# Expectation Maximization Algorithm with latent variable

In chapter 9 of Pattern Recognition And Machine Learning book an alternative version of Expectation Maximization Algorithm(EM) is introduced as follows:

$X$: observed data

$Z$: all latent variables

$\theta$: is a set of all model paramters

The log likelihood function is shown as: $\ln p(X|\theta) = \ln\{ \sum_Z p(X,Z|\theta)\}$

We are not given the complete data set $\{X,Z\}$, but only the incomplete data $X$. The value of latent variables in $Z$ is given by $p(Z|X,\theta)$. Because we cannot use the complete-data log likelihood, we consider instead its expected value under the posterior distribution of the latent variable, which corresponds to the E step of EM algorithm. In subsequent M step, we maximize the expectation. If current estimate for the parameter is denoted as $\theta ^ {old}$, then the pair of successive E and M step give rise to $\theta ^ {new}$.

In the E step, we use $\theta ^{old}$ to find posterior distribution of $Z$ by $p(Z|X,\theta^{old})$. We then use this posterior distribution to find the expectation of the complete-data log likelihood evaluated for some general parameter value $\theta$. This expectation, denoted $\mathcal{Q}(\theta, \theta ^{old})$, is given by

$\mathcal{Q}(\theta, \theta ^{old}) = \sum_z p(Z|X,\theta ^{old}) \ln{p (X,Z|\theta)} \quad\quad\quad (9.30)$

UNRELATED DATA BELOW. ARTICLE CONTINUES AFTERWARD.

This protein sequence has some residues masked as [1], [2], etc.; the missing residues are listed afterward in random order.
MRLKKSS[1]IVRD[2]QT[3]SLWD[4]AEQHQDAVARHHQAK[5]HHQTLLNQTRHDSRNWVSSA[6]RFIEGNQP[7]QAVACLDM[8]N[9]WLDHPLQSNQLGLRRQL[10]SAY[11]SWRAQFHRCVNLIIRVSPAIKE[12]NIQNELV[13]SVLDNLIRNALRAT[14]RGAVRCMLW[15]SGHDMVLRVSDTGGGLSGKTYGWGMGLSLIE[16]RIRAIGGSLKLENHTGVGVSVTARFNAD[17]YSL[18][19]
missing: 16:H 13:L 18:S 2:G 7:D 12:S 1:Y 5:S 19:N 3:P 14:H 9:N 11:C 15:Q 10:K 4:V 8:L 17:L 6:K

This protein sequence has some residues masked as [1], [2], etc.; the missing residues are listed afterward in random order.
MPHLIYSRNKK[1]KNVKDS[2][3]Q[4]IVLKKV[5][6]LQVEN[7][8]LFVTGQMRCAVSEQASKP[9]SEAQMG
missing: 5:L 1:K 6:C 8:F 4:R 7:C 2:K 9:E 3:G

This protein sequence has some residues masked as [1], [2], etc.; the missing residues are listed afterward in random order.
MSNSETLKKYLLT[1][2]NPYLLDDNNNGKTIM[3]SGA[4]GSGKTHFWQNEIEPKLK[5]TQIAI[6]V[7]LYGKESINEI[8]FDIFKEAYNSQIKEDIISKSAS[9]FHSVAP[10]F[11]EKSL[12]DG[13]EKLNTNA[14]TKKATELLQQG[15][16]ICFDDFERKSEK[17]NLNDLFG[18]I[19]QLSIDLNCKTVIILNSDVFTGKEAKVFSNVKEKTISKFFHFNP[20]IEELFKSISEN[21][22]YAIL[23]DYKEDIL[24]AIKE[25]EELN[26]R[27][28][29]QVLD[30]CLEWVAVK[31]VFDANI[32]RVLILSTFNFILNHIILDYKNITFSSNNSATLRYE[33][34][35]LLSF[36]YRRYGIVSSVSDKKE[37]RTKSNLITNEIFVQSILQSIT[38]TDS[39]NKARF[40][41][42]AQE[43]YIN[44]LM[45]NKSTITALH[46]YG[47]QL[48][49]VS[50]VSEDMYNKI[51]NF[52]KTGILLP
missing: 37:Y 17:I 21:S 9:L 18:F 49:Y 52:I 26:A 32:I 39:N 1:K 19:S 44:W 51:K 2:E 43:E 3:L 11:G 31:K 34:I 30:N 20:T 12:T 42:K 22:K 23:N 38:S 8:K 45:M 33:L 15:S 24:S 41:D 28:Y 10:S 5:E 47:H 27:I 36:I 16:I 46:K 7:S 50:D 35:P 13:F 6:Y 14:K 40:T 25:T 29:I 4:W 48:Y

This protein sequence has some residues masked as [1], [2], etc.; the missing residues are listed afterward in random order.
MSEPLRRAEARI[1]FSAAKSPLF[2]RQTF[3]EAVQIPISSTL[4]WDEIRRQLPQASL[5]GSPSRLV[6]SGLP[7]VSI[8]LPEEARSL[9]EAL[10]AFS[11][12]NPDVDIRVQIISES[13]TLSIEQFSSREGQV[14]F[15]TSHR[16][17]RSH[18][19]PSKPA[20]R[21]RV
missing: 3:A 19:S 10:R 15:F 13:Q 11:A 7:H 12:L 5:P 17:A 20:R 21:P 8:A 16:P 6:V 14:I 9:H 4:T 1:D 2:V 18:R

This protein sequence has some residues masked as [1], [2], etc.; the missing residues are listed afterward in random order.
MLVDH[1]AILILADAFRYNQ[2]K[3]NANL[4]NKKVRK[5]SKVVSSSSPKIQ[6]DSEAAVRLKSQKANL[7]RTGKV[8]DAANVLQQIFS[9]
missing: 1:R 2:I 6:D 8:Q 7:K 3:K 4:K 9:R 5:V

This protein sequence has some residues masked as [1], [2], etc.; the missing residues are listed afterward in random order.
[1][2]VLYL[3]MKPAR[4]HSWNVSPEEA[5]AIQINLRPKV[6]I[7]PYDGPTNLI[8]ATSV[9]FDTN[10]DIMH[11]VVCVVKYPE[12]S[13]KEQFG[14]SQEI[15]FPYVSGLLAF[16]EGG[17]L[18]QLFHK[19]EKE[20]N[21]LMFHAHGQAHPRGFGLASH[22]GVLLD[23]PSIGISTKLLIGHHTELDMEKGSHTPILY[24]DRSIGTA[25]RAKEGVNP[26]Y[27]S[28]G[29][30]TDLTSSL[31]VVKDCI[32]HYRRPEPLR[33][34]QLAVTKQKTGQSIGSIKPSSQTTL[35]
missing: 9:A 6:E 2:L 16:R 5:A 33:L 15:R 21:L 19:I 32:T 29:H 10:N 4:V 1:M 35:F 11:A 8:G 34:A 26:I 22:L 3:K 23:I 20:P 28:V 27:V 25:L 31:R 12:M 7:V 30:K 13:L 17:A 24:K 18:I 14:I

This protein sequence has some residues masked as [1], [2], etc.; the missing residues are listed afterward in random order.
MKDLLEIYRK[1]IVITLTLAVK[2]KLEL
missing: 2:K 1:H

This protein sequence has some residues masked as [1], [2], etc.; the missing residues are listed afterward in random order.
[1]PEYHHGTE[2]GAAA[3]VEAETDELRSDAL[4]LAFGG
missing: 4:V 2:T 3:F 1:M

In the M step we determined revised parameter estimate $\theta ^{new}$ by maximizing function:

$\theta ^{new} = \text{arg}\max \limits_{\theta} \mathcal{Q}(\theta,\theta^{old}) \quad\quad\quad (9.31)$

I cannot follow how 9.30 is written.

Based on which fact $\mathcal{Q}(\theta, \theta ^{old})$ is written as it is shown in 9.30? Why in the equation 9.30, it used $\ln{p (X,Z|\theta)}$ instead of $p (X,Z|\theta)$?

$\mathcal{Q}(\theta, \theta^{old})$ is defined to be the expectation of the complete data log likelihood evaluated for some general parameter value $\theta$.
• Thanks for your answer. I just know the expected value of $X$ is calculated as $E(x) = \sum_{i=1}^{\infty} x_i p_i$ and $\ln p(x|\theta) = \ln \{ \sum_z p(X,Z|\theta) \}$(assuming $\ln$ is used for the purpose of maximization using derivative). But I still don't understand the initial idea for writing the $\mathcal{Q}(\theta, \theta ^{old})$. Would you please explain more. Thanks – Crimson Jul 21 '17 at 15:04
• $Z$ is a latent variable here, they are the missing values. Using $\theta^{old}$, we can compute $p(Z|X,\theta^{old})$, and hence perform the estimation $\mathbb{E}_{Z|X,\theta^{old}}$. It's like there is a missing value here, let's estimate it. Once we estimate a $Z$, we can evaluate $P(X,Z|\theta)$ and compute $Q(\theta, \theta^{old})$. Note that $\theta$ is a variable that is to be optimized in the $M$ step. – Siong Thye Goh Jul 21 '17 at 16:41
• Thank you very much for your time. When we say $\mathcal{Q}(\theta,\theta ^{old})$ is expectation of complete data log likelihood means it can be written as $E(\ln p(X|\theta))$? If yes, how it is written as 9.30? Sorry if I am asking too many questions. – Crimson Jul 21 '17 at 16:53
• complete data refers to $(X,Z)$. $X$ is observed but $Z$ is not observed, hence we say that $X$ is imcomplete. – Siong Thye Goh Jul 21 '17 at 16:54
• they wrote $\mathbb{E} (\ln p(X,Z |\theta)$ which agree with your expresssion, note that expectation depends on the distribution that you consider, in this case the distribution is $P(Z|X, \theta^{\old})$. – Siong Thye Goh Jul 21 '17 at 18:06